Critique my foot technique please.

Bradastronaut

Senior Member
http://youtu.be/ZHkSQylHa2g
Right, so i wanting honest feedback on my foot technique, i will be posting a video of my hands another day, when we have sun. Like should i start with my foot a bit further down the board. How even are my strokes etc. I mean i know my timing is a bit off on my hand but that was the nerves of being recorded :p
Thanks :D
 

joshvibert

Senior Member
Strokes aren't too bad. You're burying the beater into the head. It looks like you're sitting way too high, though, based on the angle of your foot.
 

Bradastronaut

Senior Member
Thanks a lot, i noticed my foot looked like it was at a pretty uncomfortable angle from the video, even though it doesnt feel awkward, i will give lowering my seat a try. I do feel like im sitting OVER the drums a lot of the time rather than within them. I dont know how to resolve the burying problem though..
 

helmetface

Senior Member
I don't know what music you're interested in, I have many, but I've learned through double bass that you need to sit slightly higher than a complete 90' degree bend at your knees(obtuse)

With your thighs pointing down slightly. And it looks like your right above your pedals, I've heard from many(and it works for me) that you need a to have the lower portion of your leg also at an angle, with your knee further away from your kit than your ankle.

And yes, you are burying the beater a bit.
 

joshvibert

Senior Member
How can i prevent the beater burial, i understand the angles and everything...
I wish my teachers had pointed these out :p
I think the throne height/posture will help with the beater burying issue. Essentially it looks as though you're "standing" on your pedals to support your weight (based on what I can see of your left foot).

I've found that having my throne just slightly higher than the point of parallel thighs is the sweet spot. When it's actually parallel, if you play heel up, you actually have to pick your leg up beyond parallel. Whereas, if you sit slightly higher than parallel, when you raise your leg, it actually comes parallel.
 

burn-4

Senior Member
Yeah i agree with the other replies in regard to angles- complete right angles doesn't feel natural to me.
I think however it's important to "rest your leg" ,especially your heel, on the floor. This will also help prevent you burying the beater.
In other words when you aren't playing the kick your heel is entirely off the floor and the beater is buried, whereas your heel should be on the ground and as a result the pedal will be off the head.

Hope that helps :)
 

larryace

"Uncle Larry"
To not bury the beater, you have to let the beater rebound from the head. Which means you need to get your ftoes out of the way, pronto. IMO you should practice your kick pedal technique heel down with a full rebound. Get those toes up immediately after you strike the bass drum head.
 

Bradastronaut

Senior Member
Thanks for the advice guys, much appreciated :)
I tried to let my foot leave the pedal after each hit but it sounds VERY sloppy, i cant get much power out of it, and i get little taps after. I didnt lower my seat i just moved it back which means my foot is lower and now angled towards the pedal more. I'd practice heel down but i realy dont have enough time to practice both, im very limited in practice time tbf.
 

wsabol

Gold Member
I think it looks great. you've got the technique down. Its really not a deal at all in my opinion that you bury the beater, tons of people do it. You do get a better sound of the drum if you can let the beater rebound. But seriously, if you can play, no one will hear that small detail, they will just be impressed with your playing.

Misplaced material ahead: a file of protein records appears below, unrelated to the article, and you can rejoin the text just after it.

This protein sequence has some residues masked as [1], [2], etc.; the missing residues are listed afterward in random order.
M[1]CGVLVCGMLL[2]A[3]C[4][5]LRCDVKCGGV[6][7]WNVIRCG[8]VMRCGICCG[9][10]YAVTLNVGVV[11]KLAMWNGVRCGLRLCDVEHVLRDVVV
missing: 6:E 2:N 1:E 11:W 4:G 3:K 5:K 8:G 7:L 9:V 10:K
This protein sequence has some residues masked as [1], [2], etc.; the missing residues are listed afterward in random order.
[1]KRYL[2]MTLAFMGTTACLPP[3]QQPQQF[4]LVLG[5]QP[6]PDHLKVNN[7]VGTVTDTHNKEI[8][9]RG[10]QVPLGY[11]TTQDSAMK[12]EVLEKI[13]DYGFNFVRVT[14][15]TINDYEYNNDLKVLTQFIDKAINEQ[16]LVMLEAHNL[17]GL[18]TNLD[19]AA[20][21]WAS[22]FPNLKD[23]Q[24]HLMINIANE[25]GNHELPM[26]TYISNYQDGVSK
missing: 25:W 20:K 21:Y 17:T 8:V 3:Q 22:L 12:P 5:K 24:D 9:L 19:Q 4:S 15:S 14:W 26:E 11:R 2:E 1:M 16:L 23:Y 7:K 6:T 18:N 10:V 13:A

MattA

Senior Member
There are a few key points to not burying the beater. Same as your hands, you need to try and keep your whole leg down to your ankle and foot relaxed. When you do this your starting position should be the entire sole of your foot resting on the pedal board. This will allow your muscles to rest and the beater to rest off the batter head. This has two main advantages; the first is that you don't have to hold your heel off the floor for long periods as this can cause issues with your hamstrings, calves and hip flexors. The second is that you're not deadening the sound of your bass drum.

From the above mentioned starting position, you should practice steady paced single strokes. Try starting at quarter notes at around 60 bpm. This is a speed that is slow enough for you to develop a technique that will allow you to play a stroke and allow the beater and your foot to return to the resting position. The motion itself is kind of like lifting your heel off the pedal first, then allowing the whole weight of your leg to drop. When you let the weight of your leg drop, let it relax as much as possible so that essentially once the weight has transferred into power and the beater has hit the head, it returns to the starting position without any further unnecessary motion or movement. Once you develop that technique to a point that you're comfortable with you can increase the tempo.

You'll find a point where it's not as functional to return to the resting position. That is where it's more so about developing a 'bounce' like technique. Same as if you're bouncing a basketball or even like a free stroke with your hands. This is the technique that you'll use for faster strokes or multiple strokes. The important thing to remember with these bounce type strokes is that only the last stroke in the series, revert back to the first technique where you let your whole leg weight come down to the resting position. This is so you're not left hanging in the air with the beater buried.

Like with all things it takes practice and especially when you've gotten yourself used to something else it can take some time to feel natural.
 
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